- Oral presentation
- Open Access
OA021-02. Replicating measles-SHIV vaccine induces long term preservation of central memory CD4 cells in the gut of vaccinated macaques challenged with SHIV
© Tangy et al; licensee BioMed Central Ltd. 2009
- Published: 22 October 2009
- Central Memory
- Measle Vaccine
- Mass Immunization
- Global Pandemic
Live attenuated vaccines are mostly appropriate for global mass immunization, controlling very efficiently global pandemics like polio or measles. Although a live attenuated HIV vaccine is not currently considered for safety reasons, a strategy based on the expression of HIV-1 particles through a live replicating viral vector might mimic the advantageous characteristics of live attenuated SIV.
With this aim, we generated a recombinant measles vaccine expressing simultaneously HIV-1 Gag and Env and evaluated its immunogenicity in mice and macaques. Measles vaccine is a live attenuated negative-stranded RNA virus proven to be one of the safest and most effective human vaccines. The efficacy of recombinant measles-HIV virus was evaluated in macaques after intrarectal SHIV challenge.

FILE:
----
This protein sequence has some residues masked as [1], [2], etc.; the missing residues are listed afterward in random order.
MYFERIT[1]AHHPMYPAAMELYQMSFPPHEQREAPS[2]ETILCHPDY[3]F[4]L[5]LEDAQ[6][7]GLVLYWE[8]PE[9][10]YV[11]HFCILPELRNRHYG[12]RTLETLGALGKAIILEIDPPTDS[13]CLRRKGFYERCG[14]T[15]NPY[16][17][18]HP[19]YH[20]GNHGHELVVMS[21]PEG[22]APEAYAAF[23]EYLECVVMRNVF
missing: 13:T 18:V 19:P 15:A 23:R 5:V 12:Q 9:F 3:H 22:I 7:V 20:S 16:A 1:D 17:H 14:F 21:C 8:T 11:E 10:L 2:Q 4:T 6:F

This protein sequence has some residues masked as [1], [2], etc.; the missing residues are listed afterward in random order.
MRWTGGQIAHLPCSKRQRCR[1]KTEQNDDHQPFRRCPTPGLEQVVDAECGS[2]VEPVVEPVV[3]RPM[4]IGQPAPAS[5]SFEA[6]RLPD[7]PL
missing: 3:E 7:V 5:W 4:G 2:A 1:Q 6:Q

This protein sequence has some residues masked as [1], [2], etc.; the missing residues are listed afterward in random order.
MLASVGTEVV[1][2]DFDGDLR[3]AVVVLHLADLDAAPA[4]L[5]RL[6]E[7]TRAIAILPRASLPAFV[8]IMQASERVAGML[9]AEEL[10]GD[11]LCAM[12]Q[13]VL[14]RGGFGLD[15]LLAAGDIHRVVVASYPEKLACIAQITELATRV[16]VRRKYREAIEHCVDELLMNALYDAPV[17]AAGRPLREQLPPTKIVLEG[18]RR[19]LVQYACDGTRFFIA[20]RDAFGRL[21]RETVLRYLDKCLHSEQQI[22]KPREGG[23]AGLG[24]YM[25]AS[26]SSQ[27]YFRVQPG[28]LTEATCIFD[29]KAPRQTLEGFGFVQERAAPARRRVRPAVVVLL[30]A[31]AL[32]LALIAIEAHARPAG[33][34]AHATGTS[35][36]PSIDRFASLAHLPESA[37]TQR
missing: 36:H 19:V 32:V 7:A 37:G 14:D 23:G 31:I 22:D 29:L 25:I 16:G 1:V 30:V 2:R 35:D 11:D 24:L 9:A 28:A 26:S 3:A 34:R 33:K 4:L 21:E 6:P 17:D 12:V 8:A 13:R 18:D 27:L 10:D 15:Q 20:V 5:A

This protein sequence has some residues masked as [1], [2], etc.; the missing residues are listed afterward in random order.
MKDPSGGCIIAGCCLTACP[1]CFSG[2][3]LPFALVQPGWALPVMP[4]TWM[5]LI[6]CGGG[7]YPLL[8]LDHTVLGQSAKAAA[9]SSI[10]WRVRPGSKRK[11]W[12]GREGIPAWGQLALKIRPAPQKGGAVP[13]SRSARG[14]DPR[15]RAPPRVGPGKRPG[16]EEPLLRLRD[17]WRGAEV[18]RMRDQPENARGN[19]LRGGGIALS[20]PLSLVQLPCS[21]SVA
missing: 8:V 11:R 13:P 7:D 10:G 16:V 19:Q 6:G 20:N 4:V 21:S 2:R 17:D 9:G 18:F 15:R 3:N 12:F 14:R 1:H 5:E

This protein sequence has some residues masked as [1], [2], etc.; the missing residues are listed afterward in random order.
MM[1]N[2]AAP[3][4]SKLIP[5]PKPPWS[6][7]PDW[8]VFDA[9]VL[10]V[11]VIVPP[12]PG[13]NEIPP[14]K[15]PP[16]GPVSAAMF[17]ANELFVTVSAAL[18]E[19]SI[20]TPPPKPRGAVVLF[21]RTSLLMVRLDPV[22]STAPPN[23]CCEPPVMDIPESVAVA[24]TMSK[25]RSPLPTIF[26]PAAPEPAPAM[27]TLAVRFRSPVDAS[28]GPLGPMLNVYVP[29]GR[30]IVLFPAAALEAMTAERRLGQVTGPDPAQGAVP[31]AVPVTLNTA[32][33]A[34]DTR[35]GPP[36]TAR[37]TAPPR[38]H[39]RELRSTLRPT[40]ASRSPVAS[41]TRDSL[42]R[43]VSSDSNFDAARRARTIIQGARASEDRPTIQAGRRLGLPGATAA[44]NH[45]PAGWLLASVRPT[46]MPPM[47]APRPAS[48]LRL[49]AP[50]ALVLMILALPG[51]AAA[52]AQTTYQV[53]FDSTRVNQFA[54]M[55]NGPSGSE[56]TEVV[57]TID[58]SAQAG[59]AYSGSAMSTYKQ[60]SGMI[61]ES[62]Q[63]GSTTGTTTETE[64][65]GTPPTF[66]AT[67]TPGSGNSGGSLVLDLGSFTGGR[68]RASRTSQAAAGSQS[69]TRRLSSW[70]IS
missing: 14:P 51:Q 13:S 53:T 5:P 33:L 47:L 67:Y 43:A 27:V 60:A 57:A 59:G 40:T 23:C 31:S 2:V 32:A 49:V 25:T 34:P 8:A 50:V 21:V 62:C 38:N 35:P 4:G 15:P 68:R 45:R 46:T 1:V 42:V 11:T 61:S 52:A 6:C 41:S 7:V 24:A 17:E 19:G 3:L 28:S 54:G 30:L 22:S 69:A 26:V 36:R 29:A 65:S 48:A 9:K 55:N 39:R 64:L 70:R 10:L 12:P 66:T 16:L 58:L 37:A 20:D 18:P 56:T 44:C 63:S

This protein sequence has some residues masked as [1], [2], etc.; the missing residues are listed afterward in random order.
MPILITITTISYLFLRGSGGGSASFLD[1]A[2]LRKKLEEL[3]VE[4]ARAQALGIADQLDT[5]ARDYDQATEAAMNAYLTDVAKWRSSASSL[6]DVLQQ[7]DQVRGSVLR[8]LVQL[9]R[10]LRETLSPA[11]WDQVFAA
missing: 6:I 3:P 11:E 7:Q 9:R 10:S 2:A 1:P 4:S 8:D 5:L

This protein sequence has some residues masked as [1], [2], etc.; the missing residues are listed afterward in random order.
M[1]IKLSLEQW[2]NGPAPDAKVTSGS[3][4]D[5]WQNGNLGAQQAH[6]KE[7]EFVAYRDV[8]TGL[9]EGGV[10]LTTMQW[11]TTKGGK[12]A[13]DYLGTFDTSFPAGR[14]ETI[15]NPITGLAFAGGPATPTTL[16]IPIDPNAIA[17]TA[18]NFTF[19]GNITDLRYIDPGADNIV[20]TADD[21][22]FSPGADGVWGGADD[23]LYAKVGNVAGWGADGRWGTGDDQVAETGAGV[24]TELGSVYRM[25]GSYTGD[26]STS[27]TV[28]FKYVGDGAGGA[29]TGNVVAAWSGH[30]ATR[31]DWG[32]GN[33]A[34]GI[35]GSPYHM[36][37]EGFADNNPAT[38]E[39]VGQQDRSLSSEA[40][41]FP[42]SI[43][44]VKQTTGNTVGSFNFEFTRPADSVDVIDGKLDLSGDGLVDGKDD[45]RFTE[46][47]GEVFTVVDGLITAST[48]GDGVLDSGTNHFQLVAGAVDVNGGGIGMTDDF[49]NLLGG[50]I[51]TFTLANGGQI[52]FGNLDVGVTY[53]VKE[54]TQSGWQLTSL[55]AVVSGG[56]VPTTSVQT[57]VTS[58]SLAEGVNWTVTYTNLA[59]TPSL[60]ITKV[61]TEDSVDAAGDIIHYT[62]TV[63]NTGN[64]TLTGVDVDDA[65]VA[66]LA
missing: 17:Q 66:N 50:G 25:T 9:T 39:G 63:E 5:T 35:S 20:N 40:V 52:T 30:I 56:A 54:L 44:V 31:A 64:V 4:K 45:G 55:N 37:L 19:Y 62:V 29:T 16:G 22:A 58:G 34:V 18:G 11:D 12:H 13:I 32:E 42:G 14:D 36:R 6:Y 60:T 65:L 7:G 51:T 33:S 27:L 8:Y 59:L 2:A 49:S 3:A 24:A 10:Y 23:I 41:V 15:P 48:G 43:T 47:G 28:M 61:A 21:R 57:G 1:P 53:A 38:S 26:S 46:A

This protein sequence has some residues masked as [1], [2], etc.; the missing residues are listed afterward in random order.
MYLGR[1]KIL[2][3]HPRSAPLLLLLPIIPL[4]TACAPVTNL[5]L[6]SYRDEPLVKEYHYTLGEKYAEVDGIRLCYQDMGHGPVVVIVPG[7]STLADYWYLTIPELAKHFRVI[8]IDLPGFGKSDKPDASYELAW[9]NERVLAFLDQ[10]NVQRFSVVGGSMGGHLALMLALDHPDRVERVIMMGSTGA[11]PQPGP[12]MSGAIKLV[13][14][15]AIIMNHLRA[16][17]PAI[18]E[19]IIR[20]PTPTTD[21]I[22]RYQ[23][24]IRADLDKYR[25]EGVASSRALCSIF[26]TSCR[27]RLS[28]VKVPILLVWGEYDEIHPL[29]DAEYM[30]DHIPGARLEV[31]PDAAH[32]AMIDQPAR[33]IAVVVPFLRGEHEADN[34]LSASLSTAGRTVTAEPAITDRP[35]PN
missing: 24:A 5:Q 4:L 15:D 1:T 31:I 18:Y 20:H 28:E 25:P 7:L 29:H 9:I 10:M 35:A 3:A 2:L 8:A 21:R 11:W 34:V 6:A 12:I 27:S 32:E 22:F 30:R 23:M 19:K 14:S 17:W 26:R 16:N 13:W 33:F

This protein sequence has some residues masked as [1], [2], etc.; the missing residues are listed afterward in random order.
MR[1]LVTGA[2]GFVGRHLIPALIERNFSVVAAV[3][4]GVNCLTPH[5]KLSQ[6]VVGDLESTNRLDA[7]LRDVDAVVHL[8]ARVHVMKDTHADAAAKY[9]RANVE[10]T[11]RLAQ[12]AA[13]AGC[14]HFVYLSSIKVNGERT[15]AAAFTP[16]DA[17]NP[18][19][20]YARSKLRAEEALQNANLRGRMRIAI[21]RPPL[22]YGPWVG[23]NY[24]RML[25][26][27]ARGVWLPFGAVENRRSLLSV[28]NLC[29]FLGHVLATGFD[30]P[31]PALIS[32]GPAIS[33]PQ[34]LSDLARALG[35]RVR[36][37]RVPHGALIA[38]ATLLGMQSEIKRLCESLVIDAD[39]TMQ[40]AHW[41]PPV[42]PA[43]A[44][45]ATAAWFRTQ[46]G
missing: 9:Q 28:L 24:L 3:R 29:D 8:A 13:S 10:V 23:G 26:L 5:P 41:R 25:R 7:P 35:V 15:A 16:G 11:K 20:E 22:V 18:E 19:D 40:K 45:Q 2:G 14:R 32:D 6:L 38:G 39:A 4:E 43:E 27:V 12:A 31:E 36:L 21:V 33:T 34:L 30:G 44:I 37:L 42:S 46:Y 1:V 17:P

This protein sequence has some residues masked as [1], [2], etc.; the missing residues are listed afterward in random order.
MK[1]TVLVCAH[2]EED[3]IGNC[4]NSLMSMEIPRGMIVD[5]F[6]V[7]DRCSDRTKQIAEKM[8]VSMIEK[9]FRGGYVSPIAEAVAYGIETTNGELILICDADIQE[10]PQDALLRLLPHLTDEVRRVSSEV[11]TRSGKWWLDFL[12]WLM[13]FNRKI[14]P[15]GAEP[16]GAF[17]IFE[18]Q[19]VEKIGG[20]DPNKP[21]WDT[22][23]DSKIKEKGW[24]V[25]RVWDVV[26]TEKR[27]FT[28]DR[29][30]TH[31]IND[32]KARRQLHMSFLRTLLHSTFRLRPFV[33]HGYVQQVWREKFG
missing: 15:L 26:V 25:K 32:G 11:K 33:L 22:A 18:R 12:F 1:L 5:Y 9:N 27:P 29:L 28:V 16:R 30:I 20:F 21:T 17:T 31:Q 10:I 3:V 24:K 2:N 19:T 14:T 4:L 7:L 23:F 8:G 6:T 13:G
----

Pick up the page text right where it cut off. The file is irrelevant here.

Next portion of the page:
In mice, the recombinant vaccine stimulated MV and HIV antibody with neutralizing activity, as well as cellular immunity composed of CD4 and CD8 T cells. In the macaque/SHIV model, the vaccine induced a 2–4 log reduction in acute viral load. More than 3 years after challenge, the macaques were sacrificed and T-cell populations were determined in different organs. We found that CD4 central memory T cells of the gut were preserved in vaccinated animals as compared to controls vaccinated with empty measles. We also demonstrated that recombinant measles-HIV infects human professional APC, such as dendritic and B cells, and induces efficient presentation of HIV-1 epitopes to autologous T-cells and subsequent activation of cytokine secretion by human HIV-1 Gag-specific T-cell clones in vitro.
The immunogenicity of measles-HIV virus results from its capacity to replicate in vivo after administration and to infect productively dendritic cells. This strategy, which is currently in the process of phase I human trial evaluation, provides a vaccine that might protect children and adolescents simultaneously from measles and HIV and be affordable to populations through the Expanded Program on Immunization.
This article is published under license to BioMed Central Ltd.